Author information

Authors and Affiliations



D. Chapman and M. Heithaus conceived the study with assistance from M. Heupel, C.A.S., M.M., E.H. and M.A.M. D. Chapman, M. Heithaus, M. Heupel, C.A.S., M.M. and E.H. directed fieldwork run by J.G., J.K., M.E.B., L.M.C.-R., C.W.S., K.I.F., J.V.-A., G.C. and C.S.S. Database management was by T. Gorham. M.A.M. and D. Chapman drafted the manuscript, with help from M. Heithaus, M. Heupel, C.A.S., J.E.M.C., M.M., E.H., J.G., J.K., M.E.B., L.M.C.-R., C.W.S., C.S.S., M.J.R., V.U. and T. Gorham. All other authors contributed equally, made substantial contributions to data collection, provided input and approved the text in the manuscript.

Corresponding author

Correspondence to M. Aaron MacNeil.

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Competing interests

The authors declare no competing interests.

Additional information

Peer review information Nature thanks Nick Dulvy, Peter Mumby, David Sims and the other, anonymous, reviewer(s) for their contribution to the peer review of this work.

Publisher’s note Springer Nature remains neutral with regard to jurisdictional claims in published maps and institutional affiliations.

Extended data figures and tables

Extended Data Fig. 1 Relationships between MaxN and mean count.

a, Relationships for 82 BRUVS sets across the range of MaxN values observed by Global FinPrint. Linear model estimates (median (95% uncertainty intervals of the highest posterior density)) are 1.56 (1.09–2.05) (intercept) and 3.03 (2.75–3.26) (slope). The red line is the highest posterior density model fit; grey lines are 100 realizations of possible model fits given random samples from the model posteriors, showing a tight relationship to the estimated red line. b, Bootstrap-based linear model estimates (using 1,000 repetitions) from samples of 5 BRUVS sets (with replacement) from the sample of 82 BRUVS sets in a, with estimates of 1.26 (0.29–2.67) (intercept) and 3.17 (1.89–6.49) (slope), using the OLS function of the scipy statsmodels package in Python. The wider variability in b is because lines were estimated from using five data points with replacement. c, Bootstrap-based power analysis results showing the number of observations required to have a 95% probability of the estimated linear slope being >0; probabilities on the y axis are the proportion of bootstrap replicates (with replacement) for which the 95% confidence intervals of the estimated slope do not overlap zero.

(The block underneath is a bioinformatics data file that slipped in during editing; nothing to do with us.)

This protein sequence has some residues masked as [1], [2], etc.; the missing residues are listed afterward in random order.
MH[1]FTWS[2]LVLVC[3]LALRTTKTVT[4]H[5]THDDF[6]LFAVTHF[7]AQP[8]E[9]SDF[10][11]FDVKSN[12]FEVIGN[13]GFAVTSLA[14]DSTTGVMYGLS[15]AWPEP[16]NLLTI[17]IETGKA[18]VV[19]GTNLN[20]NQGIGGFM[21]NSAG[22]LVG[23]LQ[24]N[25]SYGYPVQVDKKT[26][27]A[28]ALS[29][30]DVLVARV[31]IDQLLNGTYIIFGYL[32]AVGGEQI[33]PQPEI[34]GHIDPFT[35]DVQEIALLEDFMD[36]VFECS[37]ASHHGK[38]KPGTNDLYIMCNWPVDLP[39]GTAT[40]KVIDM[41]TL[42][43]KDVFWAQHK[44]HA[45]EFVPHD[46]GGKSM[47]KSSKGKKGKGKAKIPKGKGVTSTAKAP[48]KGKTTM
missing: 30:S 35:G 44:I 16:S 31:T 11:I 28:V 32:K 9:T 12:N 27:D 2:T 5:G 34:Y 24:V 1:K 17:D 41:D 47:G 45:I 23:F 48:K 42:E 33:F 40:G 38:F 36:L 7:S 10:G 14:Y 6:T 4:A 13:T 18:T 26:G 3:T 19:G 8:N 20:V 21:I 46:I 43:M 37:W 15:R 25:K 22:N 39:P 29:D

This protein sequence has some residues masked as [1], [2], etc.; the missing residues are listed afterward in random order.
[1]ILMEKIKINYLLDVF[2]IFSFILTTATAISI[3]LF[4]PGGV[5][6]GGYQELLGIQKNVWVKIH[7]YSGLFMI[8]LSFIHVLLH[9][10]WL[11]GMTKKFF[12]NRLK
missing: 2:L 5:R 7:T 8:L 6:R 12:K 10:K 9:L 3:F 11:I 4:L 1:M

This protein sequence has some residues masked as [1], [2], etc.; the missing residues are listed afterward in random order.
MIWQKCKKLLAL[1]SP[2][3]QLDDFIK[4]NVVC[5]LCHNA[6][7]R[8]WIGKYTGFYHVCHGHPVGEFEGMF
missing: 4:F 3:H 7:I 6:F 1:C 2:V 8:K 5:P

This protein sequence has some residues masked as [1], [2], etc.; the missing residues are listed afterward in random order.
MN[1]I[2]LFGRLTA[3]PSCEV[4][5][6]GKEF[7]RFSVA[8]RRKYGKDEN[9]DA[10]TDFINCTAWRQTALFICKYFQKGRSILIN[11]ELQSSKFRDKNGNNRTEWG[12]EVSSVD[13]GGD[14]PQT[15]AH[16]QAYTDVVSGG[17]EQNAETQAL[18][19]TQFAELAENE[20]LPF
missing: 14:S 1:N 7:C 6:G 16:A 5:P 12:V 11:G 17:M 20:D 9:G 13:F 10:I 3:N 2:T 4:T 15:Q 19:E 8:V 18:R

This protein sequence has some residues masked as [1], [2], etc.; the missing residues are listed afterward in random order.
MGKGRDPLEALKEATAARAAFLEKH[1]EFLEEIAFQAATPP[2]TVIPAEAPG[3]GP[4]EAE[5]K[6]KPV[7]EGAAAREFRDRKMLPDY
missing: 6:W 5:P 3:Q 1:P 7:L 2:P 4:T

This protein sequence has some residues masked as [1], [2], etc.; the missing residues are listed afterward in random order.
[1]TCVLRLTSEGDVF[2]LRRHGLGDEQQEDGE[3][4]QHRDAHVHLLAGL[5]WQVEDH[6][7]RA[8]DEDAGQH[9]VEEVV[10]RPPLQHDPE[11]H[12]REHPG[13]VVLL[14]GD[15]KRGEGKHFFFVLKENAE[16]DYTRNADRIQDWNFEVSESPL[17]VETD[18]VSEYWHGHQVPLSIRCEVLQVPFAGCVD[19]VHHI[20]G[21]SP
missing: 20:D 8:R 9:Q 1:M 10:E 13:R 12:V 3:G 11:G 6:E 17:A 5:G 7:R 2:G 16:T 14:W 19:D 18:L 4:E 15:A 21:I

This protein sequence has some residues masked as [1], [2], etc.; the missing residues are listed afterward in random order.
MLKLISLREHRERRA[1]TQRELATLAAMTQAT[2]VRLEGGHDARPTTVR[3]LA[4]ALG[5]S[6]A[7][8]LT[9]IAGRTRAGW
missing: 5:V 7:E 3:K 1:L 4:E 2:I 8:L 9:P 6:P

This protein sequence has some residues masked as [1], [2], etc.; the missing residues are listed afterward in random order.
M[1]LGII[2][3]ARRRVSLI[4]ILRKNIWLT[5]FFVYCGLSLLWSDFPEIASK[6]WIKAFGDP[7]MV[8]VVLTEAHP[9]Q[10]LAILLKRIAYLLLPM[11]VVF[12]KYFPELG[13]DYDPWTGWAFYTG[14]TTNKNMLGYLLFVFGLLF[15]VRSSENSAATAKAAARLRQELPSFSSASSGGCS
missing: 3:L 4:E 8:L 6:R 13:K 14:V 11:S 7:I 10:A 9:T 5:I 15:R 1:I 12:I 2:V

Extended Data Fig. 2 Expected probability of sharks being observed.